- Helmet: Wear one. Or you could crash and die. This puppy could potentially save yo life, so I’d say it’s pretty important.

- Rules o’ the Road: Follow ‘em. It’s just smart, and drivers get pissed if you don’t. This means you act like you’re a car. You stop at stop signs and red lights, yield when appropriate, etc. Look up your state’s bicycle laws. In Texas, a person operating a bicycle has the rights and duties applicable to a driver operating a vehicle! You should ride “as near as practicable to the right curb or edge of the roadway.” Make sure you know what the passing zone is for cars too! I don’t like riding on city streets (see: Tour de Houston Emotional Breakdown 2013) but out on those country roads, they should maintain a safe distance for passing too. Sometimes they don’t, and that pisses me off!

- Group Riding: Ride no more than two across; single file is best. Only the person in front should ride in their aero bars – when you’re in aero, you don’t have access to your brakes, so obviously for safety reasons you might want those in case the lead person swerves, falls, brakes, etc. Communicate with your buddies. Say “car back” if there’s a car coming up behind you, and “car up” if there’s one coming toward you. Point at debris, call out “gravel,” “glass,” whatever it is. Signal when you’re turning. If you want to pass – if it’s my friends I’ll just be like “hey, I’m gonna ride in front of you for a bit,” but if it’s someone I don’t know, I just say, “on your left” and make the pass (remember that in a tri you will only have 15 seconds to make the pass!). And jeez, leave your headphones at home. That is so dangerous!

Where should I ride?

Find a local park to start out – we use the Memorial Park picnic loop and Bear Creek Park. Easy. Go on roads outside the city – we go to Montgomery/Conroe, The Woodlands, Fulshear, Chappell Hill. Find a sponsored ride if you’d rather be around a lot of people. I use the Bike Barn calendar to find local rides (and they also sponsor a free ride once per month!).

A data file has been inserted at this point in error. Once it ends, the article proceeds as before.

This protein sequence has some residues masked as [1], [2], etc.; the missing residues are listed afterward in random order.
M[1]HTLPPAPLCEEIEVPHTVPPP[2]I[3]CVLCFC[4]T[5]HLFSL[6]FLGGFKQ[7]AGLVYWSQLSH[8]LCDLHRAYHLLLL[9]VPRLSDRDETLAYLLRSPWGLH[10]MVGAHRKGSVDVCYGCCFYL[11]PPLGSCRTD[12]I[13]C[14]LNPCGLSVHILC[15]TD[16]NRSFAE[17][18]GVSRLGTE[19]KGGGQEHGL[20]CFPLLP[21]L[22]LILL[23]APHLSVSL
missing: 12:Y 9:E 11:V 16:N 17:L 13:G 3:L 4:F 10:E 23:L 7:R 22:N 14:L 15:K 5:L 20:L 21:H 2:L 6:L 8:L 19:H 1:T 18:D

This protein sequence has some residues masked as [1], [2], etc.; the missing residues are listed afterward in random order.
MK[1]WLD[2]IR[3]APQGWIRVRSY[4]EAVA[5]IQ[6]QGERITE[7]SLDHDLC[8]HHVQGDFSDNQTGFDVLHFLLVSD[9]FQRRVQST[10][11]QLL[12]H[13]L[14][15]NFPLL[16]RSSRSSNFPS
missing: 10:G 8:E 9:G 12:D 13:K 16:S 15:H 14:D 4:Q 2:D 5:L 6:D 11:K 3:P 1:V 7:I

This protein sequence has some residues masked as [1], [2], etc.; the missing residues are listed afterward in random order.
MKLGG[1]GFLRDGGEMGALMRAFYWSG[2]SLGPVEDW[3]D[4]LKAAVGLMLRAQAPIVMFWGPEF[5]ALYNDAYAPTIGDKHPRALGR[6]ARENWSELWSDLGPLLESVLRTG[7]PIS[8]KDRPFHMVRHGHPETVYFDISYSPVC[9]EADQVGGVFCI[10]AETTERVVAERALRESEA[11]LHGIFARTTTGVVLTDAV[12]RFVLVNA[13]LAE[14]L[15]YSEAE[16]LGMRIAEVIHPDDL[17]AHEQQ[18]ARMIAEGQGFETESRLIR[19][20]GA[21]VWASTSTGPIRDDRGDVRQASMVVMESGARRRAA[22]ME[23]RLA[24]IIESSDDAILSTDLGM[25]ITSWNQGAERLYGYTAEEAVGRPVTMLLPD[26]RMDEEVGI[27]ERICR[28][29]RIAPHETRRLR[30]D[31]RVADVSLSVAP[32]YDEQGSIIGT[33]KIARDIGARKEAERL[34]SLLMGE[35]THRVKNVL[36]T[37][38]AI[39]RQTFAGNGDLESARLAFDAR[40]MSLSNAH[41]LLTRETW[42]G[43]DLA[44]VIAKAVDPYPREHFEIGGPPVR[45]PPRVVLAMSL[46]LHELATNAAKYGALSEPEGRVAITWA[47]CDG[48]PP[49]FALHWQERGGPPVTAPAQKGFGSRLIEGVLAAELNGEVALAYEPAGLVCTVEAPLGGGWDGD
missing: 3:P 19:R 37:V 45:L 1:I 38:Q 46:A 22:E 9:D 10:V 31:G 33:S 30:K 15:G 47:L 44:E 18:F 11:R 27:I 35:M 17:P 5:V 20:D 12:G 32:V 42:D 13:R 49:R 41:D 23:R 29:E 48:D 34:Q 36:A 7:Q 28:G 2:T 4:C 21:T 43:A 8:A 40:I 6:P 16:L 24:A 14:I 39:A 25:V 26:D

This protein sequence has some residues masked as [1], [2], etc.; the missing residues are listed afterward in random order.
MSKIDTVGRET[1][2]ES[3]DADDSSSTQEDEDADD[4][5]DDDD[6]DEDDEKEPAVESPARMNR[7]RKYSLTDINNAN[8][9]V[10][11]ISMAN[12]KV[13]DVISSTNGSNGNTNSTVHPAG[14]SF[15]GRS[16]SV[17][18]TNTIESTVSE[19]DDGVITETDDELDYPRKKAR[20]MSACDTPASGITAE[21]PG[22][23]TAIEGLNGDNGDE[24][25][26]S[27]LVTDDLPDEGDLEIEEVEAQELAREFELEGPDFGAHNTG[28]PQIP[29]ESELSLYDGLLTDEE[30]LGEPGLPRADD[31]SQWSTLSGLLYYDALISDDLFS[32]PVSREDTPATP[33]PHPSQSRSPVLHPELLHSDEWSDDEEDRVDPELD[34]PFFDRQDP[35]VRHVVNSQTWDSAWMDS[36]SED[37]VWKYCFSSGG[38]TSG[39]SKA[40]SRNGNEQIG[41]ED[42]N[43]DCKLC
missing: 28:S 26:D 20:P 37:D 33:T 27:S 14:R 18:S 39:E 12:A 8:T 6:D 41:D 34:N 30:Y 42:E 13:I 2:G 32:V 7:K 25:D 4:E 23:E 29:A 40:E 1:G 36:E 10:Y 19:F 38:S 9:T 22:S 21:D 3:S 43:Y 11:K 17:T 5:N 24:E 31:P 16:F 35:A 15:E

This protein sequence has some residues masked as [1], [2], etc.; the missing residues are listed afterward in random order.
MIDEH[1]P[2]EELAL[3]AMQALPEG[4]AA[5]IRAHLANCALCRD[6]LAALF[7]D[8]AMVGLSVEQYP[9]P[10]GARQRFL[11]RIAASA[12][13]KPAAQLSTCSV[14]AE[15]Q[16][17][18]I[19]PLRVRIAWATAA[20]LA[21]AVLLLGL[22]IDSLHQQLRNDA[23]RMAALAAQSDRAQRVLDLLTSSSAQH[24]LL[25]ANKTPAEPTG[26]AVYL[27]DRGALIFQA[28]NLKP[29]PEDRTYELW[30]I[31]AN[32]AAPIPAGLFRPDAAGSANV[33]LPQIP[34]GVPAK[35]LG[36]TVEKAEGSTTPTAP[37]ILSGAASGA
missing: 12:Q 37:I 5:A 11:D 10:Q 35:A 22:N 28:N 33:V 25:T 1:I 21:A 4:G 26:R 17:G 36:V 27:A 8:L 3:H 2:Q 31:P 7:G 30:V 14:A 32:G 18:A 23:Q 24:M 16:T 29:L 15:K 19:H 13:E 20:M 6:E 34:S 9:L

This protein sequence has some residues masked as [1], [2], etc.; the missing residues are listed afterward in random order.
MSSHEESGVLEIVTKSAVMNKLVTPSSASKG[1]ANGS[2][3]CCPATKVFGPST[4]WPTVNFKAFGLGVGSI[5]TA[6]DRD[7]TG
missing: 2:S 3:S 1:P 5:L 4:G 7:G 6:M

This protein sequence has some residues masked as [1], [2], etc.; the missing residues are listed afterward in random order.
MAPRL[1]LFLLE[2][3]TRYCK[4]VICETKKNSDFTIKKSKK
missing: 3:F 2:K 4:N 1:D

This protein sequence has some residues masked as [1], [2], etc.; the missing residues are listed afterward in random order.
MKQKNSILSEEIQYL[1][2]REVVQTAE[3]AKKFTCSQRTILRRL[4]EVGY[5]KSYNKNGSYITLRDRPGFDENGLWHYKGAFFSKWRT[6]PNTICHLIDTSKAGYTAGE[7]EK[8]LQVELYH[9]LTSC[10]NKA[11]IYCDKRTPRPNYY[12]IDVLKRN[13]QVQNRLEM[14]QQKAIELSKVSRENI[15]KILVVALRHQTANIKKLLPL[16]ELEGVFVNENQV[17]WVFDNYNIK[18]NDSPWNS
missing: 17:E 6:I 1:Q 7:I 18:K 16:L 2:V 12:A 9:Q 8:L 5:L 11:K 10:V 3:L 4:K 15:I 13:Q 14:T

What does the bike look like on race day?

Once you’re done in transition, take your bike off the rack and run it toward the Bike Out location (make sure you have your helmet ON and buckled). You cannot mount your bike until after you cross the mount line.

Vroom vroom…


Make sure you have put your bike into an easy gear, so you can warmup your legs for a minute. Stay to the right unless you are passing! And remember there is NO DRAFTING – you must stay at least 3 bike lengths from the person in front of you. If someone passes you, it is your job to drop back so you don’t get slapped with a penalty.
According to USA Triathlon, these are some of the most common race-day violations:

Position– riding on the left side of the lane without passing.

Blocking – left side riding and impeding the forward progress of another competitor

Illegal Pass – passing on the right.

Overtaken – failing to drop back three bike lengths before re-passing

Drafting – following a leading cyclist closer than three bike lengths and failing to pass within 15 seconds.

Other than that, enjoy! Once you’re done on the bike course, just dismount before the line and run your bike into T2! Don’t forget where you’re racked :)


What are some other bike tips yall want to offer to some tri newbies?

{ 2 comments… read them below or add one }

Brittany June 17, 2013 at 8:20 am

Nice post with good tips for newbies – so often I see really unsafe riding!


Christa June 19, 2013 at 12:12 pm

I know. And I wish cyclists and drivers could work together to make it safer for everyone!


Leave a Comment

3 + two =

Previous post:

Next post: